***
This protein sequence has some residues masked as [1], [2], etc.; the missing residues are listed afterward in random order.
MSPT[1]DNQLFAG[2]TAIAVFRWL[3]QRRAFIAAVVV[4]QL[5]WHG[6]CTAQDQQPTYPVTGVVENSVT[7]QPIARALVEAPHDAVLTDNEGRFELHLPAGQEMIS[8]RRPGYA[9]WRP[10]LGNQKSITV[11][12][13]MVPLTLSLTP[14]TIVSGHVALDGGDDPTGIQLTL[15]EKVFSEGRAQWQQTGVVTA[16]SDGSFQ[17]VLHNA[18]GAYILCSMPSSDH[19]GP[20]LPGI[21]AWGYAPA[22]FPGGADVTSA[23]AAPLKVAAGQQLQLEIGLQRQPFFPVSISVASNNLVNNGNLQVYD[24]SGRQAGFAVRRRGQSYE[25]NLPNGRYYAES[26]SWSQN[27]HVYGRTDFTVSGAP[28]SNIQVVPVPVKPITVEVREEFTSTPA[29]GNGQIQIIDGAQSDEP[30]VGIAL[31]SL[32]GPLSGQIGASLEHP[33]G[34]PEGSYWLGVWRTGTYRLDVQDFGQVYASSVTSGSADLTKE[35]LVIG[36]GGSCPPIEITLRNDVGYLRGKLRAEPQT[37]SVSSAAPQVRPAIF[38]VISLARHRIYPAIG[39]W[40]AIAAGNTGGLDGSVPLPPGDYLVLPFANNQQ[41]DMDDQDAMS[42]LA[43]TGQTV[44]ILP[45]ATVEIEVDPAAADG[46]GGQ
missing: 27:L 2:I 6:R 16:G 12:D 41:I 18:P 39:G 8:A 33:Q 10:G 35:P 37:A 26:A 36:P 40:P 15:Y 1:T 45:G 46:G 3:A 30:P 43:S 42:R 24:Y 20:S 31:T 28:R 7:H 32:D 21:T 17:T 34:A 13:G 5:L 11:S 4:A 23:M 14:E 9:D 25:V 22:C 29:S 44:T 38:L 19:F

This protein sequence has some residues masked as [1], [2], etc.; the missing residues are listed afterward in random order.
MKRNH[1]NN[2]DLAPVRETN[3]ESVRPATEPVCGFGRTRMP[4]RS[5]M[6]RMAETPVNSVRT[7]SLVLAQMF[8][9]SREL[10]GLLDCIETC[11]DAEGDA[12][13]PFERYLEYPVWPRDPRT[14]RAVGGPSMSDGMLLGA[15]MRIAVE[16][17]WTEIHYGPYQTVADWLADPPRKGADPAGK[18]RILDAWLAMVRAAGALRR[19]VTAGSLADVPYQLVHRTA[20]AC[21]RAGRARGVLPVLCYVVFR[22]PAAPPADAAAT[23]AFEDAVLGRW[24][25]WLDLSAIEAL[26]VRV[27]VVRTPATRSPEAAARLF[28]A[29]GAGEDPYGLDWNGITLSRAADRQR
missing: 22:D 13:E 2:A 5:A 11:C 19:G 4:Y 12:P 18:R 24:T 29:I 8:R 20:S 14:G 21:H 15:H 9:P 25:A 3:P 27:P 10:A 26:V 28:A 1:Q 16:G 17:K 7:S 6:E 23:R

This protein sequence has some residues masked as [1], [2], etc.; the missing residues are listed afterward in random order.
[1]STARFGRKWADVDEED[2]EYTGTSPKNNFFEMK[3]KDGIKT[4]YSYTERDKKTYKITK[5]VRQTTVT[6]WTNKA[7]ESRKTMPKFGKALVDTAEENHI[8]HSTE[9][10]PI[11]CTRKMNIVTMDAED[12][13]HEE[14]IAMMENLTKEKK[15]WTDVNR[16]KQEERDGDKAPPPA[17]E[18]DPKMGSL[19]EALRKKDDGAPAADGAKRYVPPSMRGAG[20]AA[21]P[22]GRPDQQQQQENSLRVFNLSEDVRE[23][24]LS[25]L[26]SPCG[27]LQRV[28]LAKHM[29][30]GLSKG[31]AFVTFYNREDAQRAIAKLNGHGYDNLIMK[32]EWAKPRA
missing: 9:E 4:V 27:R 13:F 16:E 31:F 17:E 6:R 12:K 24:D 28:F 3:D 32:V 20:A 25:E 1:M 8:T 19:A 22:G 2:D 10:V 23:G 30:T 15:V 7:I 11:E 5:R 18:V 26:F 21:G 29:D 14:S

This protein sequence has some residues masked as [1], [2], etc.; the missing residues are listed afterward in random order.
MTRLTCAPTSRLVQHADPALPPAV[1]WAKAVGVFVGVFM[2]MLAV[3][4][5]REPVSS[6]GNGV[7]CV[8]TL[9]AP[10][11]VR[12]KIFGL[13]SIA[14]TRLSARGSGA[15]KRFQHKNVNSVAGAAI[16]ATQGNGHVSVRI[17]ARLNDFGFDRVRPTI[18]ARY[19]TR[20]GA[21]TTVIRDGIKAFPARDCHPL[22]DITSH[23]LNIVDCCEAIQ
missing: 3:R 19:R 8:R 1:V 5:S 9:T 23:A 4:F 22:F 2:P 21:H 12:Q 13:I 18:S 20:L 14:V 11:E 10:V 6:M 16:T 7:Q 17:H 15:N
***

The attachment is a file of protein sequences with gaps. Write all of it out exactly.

This protein sequence has some residues masked as [1], [2], etc.; the missing residues are listed afterward in random order.
MSPT[1]DNQLFAG[2]TAIAVFRWL[3]QRRAFIAAVVV[4]QL[5]WHG[6]CTAQDQQPTYPVTGVVENSVT[7]QPIARALVEAPHDAVLTDNEGRFELHLPAGQEMIS[8]RRPGYA[9]WRP[10]LGNQKSITV[11][12][13]MVPLTLSLTP[14]TIVSGHVALDGGDDPTGIQLTL[15]EKVFSEGRAQWQQTGVVTA[16]SDGSFQ[17]VLHNA[18]GAYILCSMPSSDH[19]GP[20]LPGI[21]AWGYAPA[22]FPGGADVTSA[23]AAPLKVAAGQQLQLEIGLQRQPFFPVSISVASNNLVNNGNLQVYD[24]SGRQAGFAVRRRGQSYE[25]NLPNGRYYAES[26]SWSQN[27]HVYGRTDFTVSGAP[28]SNIQVVPVPVKPITVEVREEFTSTPA[29]GNGQIQIIDGAQSDEP[30]VGIAL[31]SL[32]GPLSGQIGASLEHP[33]G[34]PEGSYWLGVWRTGTYRLDVQDFGQVYASSVTSGSADLTKE[35]LVIG[36]GGSCPPIEITLRNDVGYLRGKLRAEPQT[37]SVSSAAPQVRPAIF[38]VISLARHRIYPAIG[39]W[40]AIAAGNTGGLDGSVPLPPGDYLVLPFANNQQ[41]DMDDQDAMS[42]LA[43]TGQTV[44]ILP[45]ATVEIEVDPAAADG[46]GGQ
missing: 27:L 2:I 6:R 16:G 12:D 41:I 18:P 39:G 8:A 33:Q 10:G 35:P 37:A 26:A 36:P 40:P 15:Y 1:T 45:G 46:G 3:A 30:P 43:S 42:R 24:Y 20:S 31:T 28:R 7:H 32:D 21:T 17:T 34:A 13:G 5:L 11:S 4:A 23:M 14:E 9:D 25:V 22:C 29:S 44:T 38:L 19:F

This protein sequence has some residues masked as [1], [2], etc.; the missing residues are listed afterward in random order.
MKRNH[1]NN[2]DLAPVRETN[3]ESVRPATEPVCGFGRTRMP[4]RS[5]M[6]RMAETPVNSVRT[7]SLVLAQMF[8][9]SREL[10]GLLDCIETC[11]DAEGDA[12][13]PFERYLEYPVWPRDPRT[14]RAVGGPSMSDGMLLGA[15]MRIAVE[16][17]WTEIHYGPYQTVADWLADPPRKGADPAGK[18]RILDAWLAMVRAAGALRR[19]VTAGSLADVPYQLVHRTA[20]AC[21]RAGRARGVLPVLCYVVFR[22]PAAPPADAAAT[23]AFEDAVLGRW[24][25]WLDLSAIEAL[26]VRV[27]VVRTPATRSPEAAARLF[28]A[29]GAGEDPYGLDWNGITLSRAADRQR
missing: 22:D 13:E 2:A 5:A 11:C 19:G 4:Y 12:P 18:R 24:T 29:I 8:R 20:S 14:G 21:H 15:H 9:P 25:A 3:P 27:P 10:A 26:V 28:A 1:Q 16:G 17:K 7:S 6:E 23:R

This protein sequence has some residues masked as [1], [2], etc.; the missing residues are listed afterward in random order.
[1]STARFGRKWADVDEED[2]EYTGTSPKNNFFEMK[3]KDGIKT[4]YSYTERDKKTYKITK[5]VRQTTVT[6]WTNKA[7]ESRKTMPKFGKALVDTAEENHI[8]HSTE[9][10]PI[11]CTRKMNIVTMDAED[12][13]HEE[14]IAMMENLTKEKK[15]WTDVNR[16]KQEERDGDKAPPPA[17]E[18]DPKMGSL[19]EALRKKDDGAPAADGAKRYVPPSMRGAG[20]AA[21]P[22]GRPDQQQQQENSLRVFNLSEDVRE[23][24]LS[25]L[26]SPCG[27]LQRV[28]LAKHM[29][30]GLSKG[31]AFVTFYNREDAQRAIAKLNGHGYDNLIMK[32]EWAKPRA
missing: 9:E 4:V 27:R 13:F 16:E 31:F 17:E 6:R 12:K 24:D 28:F 3:D 32:V 20:A 25:E 1:M 8:T 19:A 22:G 2:D 10:V 23:G 30:T 15:V 7:I 11:E 5:R 18:V 26:F 21:G 29:D 14:S

This protein sequence has some residues masked as [1], [2], etc.; the missing residues are listed afterward in random order.
MTRLTCAPTSRLVQHADPALPPAV[1]WAKAVGVFVGVFM[2]MLAV[3][4][5]REPVSS[6]GNGV[7]CV[8]TL[9]AP[10][11]VR[12]KIFGL[13]SIA[14]TRLSARGSGA[15]KRFQHKNVNSVAGAAI[16]ATQGNGHVSVRI[17]ARLNDFGFDRVRPTI[18]ARY[19]TR[20]GA[21]TTVIRDGIKAFPARDCHPL[22]DITSH[23]LNIVDCCEAIQ
missing: 3:R 19:R 8:R 1:V 5:S 9:T 23:A 4:F 22:F 2:P 21:H 12:Q 13:I 18:S 20:L 14:V 11:E 10:V 6:M 16:T 7:Q 17:H 15:N